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Workspaces

A workspace is the result of a Terraform deployment where all objects related to the deployment are stored and managed. This is where you can find state, update the Terraform version, manage variables, see run history and much more. Scalr can be integrated with your existing workflow whether it is a GitOps approach through a VCS provider or using the native Terraform CLI.

VCS Integrated Workspace

Scalr workspaces can be linked to Terraform configurations held in VCS repositories in order to automate pull request (PR) checks and deployments.

By linking a workspace to a specific branch of the repository a webhook is created in the VCS provider that will POST to Scalr for every PR or commit/merge that affects that branch. Scalr will then automatically perform a “dry run” (terraform plan) for every PR and a run (terraform apply) for every commit/merge.

There are two basic steps to get started with a workspace:

  1. Create the workspace

  2. Set the variables (if necessary)


Create Workspace

To enable a VCS based workspace, create a workspace linked to a specific repo and branch:

_images/new_ws_vcs.png

Workspaces can be updated with the following settings:

  • Branch

    • The branch of the repository that the workspace should point to.

  • Configuration Version Root

    • Set this field if the repository contains multiple Terraform configurations in sub-directories. Terraform will only run and change resources based on a change to a specific sub-directory.

    • By default, runs are always triggered inside the configuration version root. To override that behavior - use trigger prefixes (see below).

  • Terraform Work Directory

    • This is where Terraform actually runs.

    • This directory must be a subdirectory of the top level of the repository or of the subdirectory if specified.

  • Triggers

    • If there are multiple folders, other than just the working directory, that need to trigger a run based on a change.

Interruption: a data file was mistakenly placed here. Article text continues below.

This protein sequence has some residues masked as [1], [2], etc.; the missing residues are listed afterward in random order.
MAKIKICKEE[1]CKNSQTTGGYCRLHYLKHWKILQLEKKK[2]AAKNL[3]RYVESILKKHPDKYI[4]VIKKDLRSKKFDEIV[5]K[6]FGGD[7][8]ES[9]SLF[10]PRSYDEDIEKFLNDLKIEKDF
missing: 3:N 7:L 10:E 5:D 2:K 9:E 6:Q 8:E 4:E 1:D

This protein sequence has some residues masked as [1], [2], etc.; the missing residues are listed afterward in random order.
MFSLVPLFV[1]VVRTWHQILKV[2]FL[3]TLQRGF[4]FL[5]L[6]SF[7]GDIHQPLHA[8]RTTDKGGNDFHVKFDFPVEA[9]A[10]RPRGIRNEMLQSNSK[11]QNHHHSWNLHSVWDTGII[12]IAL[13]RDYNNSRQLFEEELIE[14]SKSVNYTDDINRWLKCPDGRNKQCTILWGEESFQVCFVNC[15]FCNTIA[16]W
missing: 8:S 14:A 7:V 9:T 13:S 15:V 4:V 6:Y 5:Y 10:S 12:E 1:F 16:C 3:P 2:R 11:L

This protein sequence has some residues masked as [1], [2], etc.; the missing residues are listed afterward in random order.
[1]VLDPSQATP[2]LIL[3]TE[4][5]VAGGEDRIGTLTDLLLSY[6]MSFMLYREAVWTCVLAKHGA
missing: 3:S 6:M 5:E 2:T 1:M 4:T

• Trigger prefixes require working directory to be set. And that working directory is always a trigger prefix.


Set Terraform Variables

Terraform variables can be set in the Terraform code or within the Scalr UI. If the configuration contains variables that do not have assigned values, then these must be assigned values in then Scalr workspace via the UI. Scalr will automatically create the variables.

_images/ws_vars_values.png

If the local workspace contains any *.auto.tfvars files these will provide default variable values that Terraform will automatically use.

If variables in the *.auto.tfvars files have the same names as variables specified in the workspace, the predefined workspace values will be used. For map variables the values in *.auto.tfvars are merged with values in the same named variable in the workspace.

Set Shell Variables

If the Terraform configuration utilizes shell variables (export var=value), e.g. for credentials and other provider parameters, these must be set in Scalr.

Shell variables can be set at all levels in Scalr and are inherited by lower levels. Use environment or account level for shell variables that are needed in multiple workspaces or environments. Use workspace level for shell variables that are specific to individual Terraform configurations.

It is also possible to use the Scalr provider to pull output from one workspace and post it as an environment or account shell variable to make it easily available to all other workspaces.

_images/ms_var_4.png

See Shell Variables for full details.


Dry Runs

Scalr will automatically kick off dry runs when a PR is opened against a branch that is linked to a Scalr workspace. Scalr will report the checks back into your VCS provider.

_images/vcs_dry_1.png

Runs

All runs for a given workspace will be displayed in the runs tab. For VCS driven runs, a commit hash is provided, which can be clicked on to help users understand what changes were made to the code prior to the deployment.

_images/vcs_runs.png

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CLI Driven Workspace